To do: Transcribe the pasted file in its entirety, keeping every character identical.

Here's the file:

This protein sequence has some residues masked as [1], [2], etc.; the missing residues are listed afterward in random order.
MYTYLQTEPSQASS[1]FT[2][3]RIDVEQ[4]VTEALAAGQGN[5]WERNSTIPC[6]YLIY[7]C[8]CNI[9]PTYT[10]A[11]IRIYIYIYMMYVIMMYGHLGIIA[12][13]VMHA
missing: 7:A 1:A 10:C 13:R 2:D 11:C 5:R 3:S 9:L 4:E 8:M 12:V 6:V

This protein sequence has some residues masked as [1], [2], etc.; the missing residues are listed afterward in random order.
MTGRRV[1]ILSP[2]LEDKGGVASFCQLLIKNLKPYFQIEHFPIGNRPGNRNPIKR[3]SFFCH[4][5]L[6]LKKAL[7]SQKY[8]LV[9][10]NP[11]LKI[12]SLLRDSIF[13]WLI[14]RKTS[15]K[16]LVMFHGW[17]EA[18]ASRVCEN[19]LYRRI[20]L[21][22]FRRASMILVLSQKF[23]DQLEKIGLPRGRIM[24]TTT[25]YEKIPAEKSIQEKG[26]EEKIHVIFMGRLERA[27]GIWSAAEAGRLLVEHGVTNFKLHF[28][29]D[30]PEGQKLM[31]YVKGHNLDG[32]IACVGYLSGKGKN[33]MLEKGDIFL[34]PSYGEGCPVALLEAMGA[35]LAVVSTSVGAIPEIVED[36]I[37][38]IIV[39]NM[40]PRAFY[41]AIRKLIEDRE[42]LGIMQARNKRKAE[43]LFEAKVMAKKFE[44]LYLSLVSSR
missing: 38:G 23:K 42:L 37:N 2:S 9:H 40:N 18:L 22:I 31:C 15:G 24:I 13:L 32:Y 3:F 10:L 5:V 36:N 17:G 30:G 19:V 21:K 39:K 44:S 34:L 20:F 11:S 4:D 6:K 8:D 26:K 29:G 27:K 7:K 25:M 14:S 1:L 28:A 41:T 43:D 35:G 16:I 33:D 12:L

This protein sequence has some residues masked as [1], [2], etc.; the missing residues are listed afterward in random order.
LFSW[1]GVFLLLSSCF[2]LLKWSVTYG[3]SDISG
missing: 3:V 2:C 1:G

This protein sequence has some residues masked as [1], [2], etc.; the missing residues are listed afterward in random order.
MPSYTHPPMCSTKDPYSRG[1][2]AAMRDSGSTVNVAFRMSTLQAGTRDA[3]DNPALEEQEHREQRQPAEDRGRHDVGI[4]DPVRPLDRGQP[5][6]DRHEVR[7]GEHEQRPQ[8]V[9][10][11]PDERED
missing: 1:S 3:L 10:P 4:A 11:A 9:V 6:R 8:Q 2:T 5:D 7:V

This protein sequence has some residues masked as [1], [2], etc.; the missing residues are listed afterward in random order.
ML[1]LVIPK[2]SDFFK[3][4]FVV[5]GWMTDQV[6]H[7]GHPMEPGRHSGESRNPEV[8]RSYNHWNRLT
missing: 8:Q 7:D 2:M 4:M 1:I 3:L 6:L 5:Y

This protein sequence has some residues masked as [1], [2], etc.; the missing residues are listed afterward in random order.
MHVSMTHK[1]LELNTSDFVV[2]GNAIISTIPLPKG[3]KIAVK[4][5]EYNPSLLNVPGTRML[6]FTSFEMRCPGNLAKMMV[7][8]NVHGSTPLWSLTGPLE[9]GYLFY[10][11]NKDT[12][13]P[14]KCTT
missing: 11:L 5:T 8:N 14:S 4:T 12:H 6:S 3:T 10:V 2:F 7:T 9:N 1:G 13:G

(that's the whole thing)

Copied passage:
This protein sequence has some residues masked as [1], [2], etc.; the missing residues are listed afterward in random order.
MYTYLQTEPSQASS[1]FT[2][3]RIDVEQ[4]VTEALAAGQGN[5]WERNSTIPC[6]YLIY[7]C[8]CNI[9]PTYT[10]A[11]IRIYIYIYMMYVIMMYGHLGIIA[12][13]VMHA
missing: 7:A 1:A 10:C 13:R 2:D 11:C 5:R 3:S 9:L 4:E 8:M 12:V 6:V

This protein sequence has some residues masked as [1], [2], etc.; the missing residues are listed afterward in random order.
MTGRRV[1]ILSP[2]LEDKGGVASFCQLLIKNLKPYFQIEHFPIGNRPGNRNPIKR[3]SFFCH[4][5]L[6]LKKAL[7]SQKY[8]LV[9][10]NP[11]LKI[12]SLLRDSIF[13]WLI[14]RKTS[15]K[16]LVMFHGW[17]EA[18]ASRVCEN[19]LYRRI[20]L[21][22]FRRASMILVLSQKF[23]DQLEKIGLPRGRIM[24]TTT[25]YEKIPAEKSIQEKG[26]EEKIHVIFMGRLERA[27]GIWSAAEAGRLLVEHGVTNFKLHF[28][29]D[30]PEGQKLM[31]YVKGHNLDG[32]IACVGYLSGKGKN[33]MLEKGDIFL[34]PSYGEGCPVALLEAMGA[35]LAVVSTSVGAIPEIVED[36]I[37][38]IIV[39]NM[40]PRAFY[41]AIRKLIEDRE[42]LGIMQARNKRKAE[43]LFEAKVMAKKFE[44]LYLSLVSSR
missing: 38:G 23:K 42:L 37:N 2:S 9:H 40:N 18:L 22:I 31:C 15:G 24:I 13:L 32:Y 3:F 10:L 5:V 36:N 17:G 30:G 19:V 21:K 39:K 44:S 34:L 20:F 11:S 4:D 6:K 8:D 26:K 29:G 27:K 7:K 25:M 14:S 1:L 28:A 41:T 43:D 35:G 16:I 33:D 12:L

This protein sequence has some residues masked as [1], [2], etc.; the missing residues are listed afterward in random order.
LFSW[1]GVFLLLSSCF[2]LLKWSVTYG[3]SDISG
missing: 3:V 2:C 1:G

This protein sequence has some residues masked as [1], [2], etc.; the missing residues are listed afterward in random order.
MPSYTHPPMCSTKDPYSRG[1][2]AAMRDSGSTVNVAFRMSTLQAGTRDA[3]DNPALEEQEHREQRQPAEDRGRHDVGI[4]DPVRPLDRGQP[5][6]DRHEVR[7]GEHEQRPQ[8]V[9][10][11]PDERED
missing: 1:S 3:L 10:P 4:A 11:A 9:V 6:R 8:Q 2:T 5:D 7:V

This protein sequence has some residues masked as [1], [2], etc.; the missing residues are listed afterward in random order.
ML[1]LVIPK[2]SDFFK[3][4]FVV[5]GWMTDQV[6]H[7]GHPMEPGRHSGESRNPEV[8]RSYNHWNRLT
missing: 8:Q 7:D 2:M 4:M 1:I 3:L 6:L 5:Y

This protein sequence has some residues masked as [1], [2], etc.; the missing residues are listed afterward in random order.
MHVSMTHK[1]LELNTSDFVV[2]GNAIISTIPLPKG[3]KIAVK[4][5]EYNPSLLNVPGTRML[6]FTSFEMRCPGNLAKMMV[7][8]NVHGSTPLWSLTGPLE[9]GYLFY[10][11]NKDT[12][13]P[14]KCTT
missing: 11:L 5:T 8:N 14:S 4:T 12:H 6:S 3:T 10:V 2:F 7:T 9:N 1:G 13:G